Hans-Michael Trautwein, Carl von Ossietzky Universität Oldenburg
International Lending of Last Resort in Historical and Theoretical Perspectives
Conference at the University of Oldenburg, Germany, 16-17 September 2021
Looking back on a history of about 150 years, lending of last resort (LoLR) has become standard practice among central banks. The aim is to reduce systemic risk by dealing with liquidity shocks in order to prevent contagion and panic in banking systems and financial markets. Yet, LoLR remains a controversial issue, often criticized for shifting liabilities from shareholders to taxpayers, encouraging excessive risk-taking and, hence, for adding to the problems that it is meant to solve.
In their decision-making and in public discourse about LoLR, central banks are thus facing trade-offs between negative externalities of financial contagion and moral hazard. These can be complicated enough at the national level, but international lending of last resort (ILoLR) presents an even greater challenge, especially when and where banks and financial markets are integrated across the boundaries of nation states. Additional issues arise about the choice of arrangements for containing and preventing crises as well as for burden-sharing. ILoLR adds further trade-offs between national sovereignty and benefits from cooperation with or even subordination to foreign and supranational institutions. Historical and recent experiences include ILoLR by central banks that issue global reserve currencies or cooperate in monetary unions, by transnational private-sector arrangements (such as bankers’ clubs), and by supranational institutions such as the International Monetary Fund. The currently most intensive framework for ILoLR is the European Monetary Union, which has been hotly debated and contended in legal procedures (at least in Germany).
The aim of the conference is to discuss what can be learnt about history and from history, both in terms of real episodes and theoretical reflections since the times of the classical gold standard. An impression of the range of topics may be gained from the following list of conceivable, non-binding titles (reminiscent of contributions by Charles Goodhart, Perry Mehrling and other authors):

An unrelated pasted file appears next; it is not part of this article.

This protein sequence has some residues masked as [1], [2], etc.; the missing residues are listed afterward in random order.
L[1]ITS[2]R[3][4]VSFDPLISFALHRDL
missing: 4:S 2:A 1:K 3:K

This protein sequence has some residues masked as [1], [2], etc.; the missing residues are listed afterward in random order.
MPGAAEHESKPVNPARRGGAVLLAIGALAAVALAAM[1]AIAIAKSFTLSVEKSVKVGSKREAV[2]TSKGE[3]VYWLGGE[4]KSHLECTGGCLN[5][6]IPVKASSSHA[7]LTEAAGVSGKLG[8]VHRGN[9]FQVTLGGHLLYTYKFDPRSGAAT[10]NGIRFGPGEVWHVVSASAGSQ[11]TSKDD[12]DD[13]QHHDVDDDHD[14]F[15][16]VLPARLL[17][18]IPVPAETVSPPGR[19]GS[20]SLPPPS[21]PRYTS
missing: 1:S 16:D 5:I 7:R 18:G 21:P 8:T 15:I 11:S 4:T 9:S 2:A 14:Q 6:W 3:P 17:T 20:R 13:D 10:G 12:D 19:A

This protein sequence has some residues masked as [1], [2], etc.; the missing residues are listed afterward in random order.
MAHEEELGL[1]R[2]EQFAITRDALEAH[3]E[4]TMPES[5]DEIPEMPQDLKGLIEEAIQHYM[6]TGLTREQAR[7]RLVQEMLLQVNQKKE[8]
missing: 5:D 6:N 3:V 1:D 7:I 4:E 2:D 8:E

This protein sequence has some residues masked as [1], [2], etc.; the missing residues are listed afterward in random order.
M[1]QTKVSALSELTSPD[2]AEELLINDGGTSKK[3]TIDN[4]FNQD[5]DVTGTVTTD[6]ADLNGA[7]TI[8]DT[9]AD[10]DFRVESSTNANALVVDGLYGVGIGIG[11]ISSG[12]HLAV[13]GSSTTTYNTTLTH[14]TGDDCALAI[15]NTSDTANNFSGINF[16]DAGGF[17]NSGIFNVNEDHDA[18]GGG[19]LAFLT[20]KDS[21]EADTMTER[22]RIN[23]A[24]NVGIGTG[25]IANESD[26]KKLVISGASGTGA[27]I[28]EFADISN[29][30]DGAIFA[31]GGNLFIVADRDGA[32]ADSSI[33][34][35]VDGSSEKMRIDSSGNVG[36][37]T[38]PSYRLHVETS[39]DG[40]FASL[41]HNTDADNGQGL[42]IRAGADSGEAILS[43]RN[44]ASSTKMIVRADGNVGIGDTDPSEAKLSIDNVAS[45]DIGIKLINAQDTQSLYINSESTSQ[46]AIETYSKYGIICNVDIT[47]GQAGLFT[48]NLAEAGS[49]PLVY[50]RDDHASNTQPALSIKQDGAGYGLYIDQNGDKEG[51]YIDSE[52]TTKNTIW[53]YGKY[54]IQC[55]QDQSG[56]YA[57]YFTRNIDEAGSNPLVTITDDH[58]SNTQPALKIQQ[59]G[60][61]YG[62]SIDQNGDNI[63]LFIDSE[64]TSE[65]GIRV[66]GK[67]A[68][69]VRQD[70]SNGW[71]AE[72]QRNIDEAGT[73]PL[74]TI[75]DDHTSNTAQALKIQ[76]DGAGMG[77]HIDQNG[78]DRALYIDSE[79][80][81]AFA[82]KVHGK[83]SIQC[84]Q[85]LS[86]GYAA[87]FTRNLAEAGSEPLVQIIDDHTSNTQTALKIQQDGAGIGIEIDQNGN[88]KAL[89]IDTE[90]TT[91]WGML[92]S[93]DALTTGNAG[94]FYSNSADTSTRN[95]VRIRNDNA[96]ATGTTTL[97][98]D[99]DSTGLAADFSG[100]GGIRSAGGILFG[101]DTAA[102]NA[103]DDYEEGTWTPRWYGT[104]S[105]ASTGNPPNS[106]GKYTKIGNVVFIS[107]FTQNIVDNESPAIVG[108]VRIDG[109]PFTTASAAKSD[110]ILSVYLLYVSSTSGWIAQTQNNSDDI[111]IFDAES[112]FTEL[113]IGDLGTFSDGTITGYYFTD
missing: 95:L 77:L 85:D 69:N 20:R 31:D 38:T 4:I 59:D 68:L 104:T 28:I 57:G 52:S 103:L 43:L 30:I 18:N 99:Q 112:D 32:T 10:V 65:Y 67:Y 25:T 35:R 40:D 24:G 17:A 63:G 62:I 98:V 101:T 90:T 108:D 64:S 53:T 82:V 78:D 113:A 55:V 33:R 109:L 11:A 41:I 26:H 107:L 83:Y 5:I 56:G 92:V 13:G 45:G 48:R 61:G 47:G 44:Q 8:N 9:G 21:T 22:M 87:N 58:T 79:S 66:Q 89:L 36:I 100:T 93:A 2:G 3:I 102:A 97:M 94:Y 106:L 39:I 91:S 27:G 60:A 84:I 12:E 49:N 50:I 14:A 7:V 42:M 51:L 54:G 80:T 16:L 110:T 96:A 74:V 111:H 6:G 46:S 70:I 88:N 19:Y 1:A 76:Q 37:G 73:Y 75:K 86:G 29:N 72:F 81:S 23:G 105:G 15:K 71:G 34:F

- Dispelling myths about the lender of last resort: was it all in Bagehot? … or Thornton?
- Lessons from the gold standard: crises, contagion and the lender of last resort
- Dealing with original sin? The IMF as an international lender of last resort
- The Fed: an international lender and dealer of last resort?
- Establishing the ECB: not a lender of last resort to be?
- Lending of last resort in monetary unions – then (under the gold standard) and now?
- Lifeboat action or lifting the boats: saving individual banks or flooding the system with liquidity?
- Non-state and hybrid arrangements for international lending of last resort
Variations on these themes or proposals for papers on other connected aspects from the fields of economic history, the history of economic thought and monetary economics are also welcome.
Proposals for papers should be submitted as extended abstracts (500 – 1.000 words) to firstname.lastname@example.org before 15 February 2021. Authors whose contributions are selected will be notified by 1 March 2021. Submission of full papers is due by 1 September 2021. The publication of a selection of papers in the Jahrbuch für Wirtschaftsgeschichte (JWG) / Economic History Yearbook is envisaged for Autumn 2022. The conference is financially supported by the Deutsche Bundesbank. Limited funding for travelling expenses is available. In case pandemic-related travel restrictions persist, arrangements will be made for permitting online participation.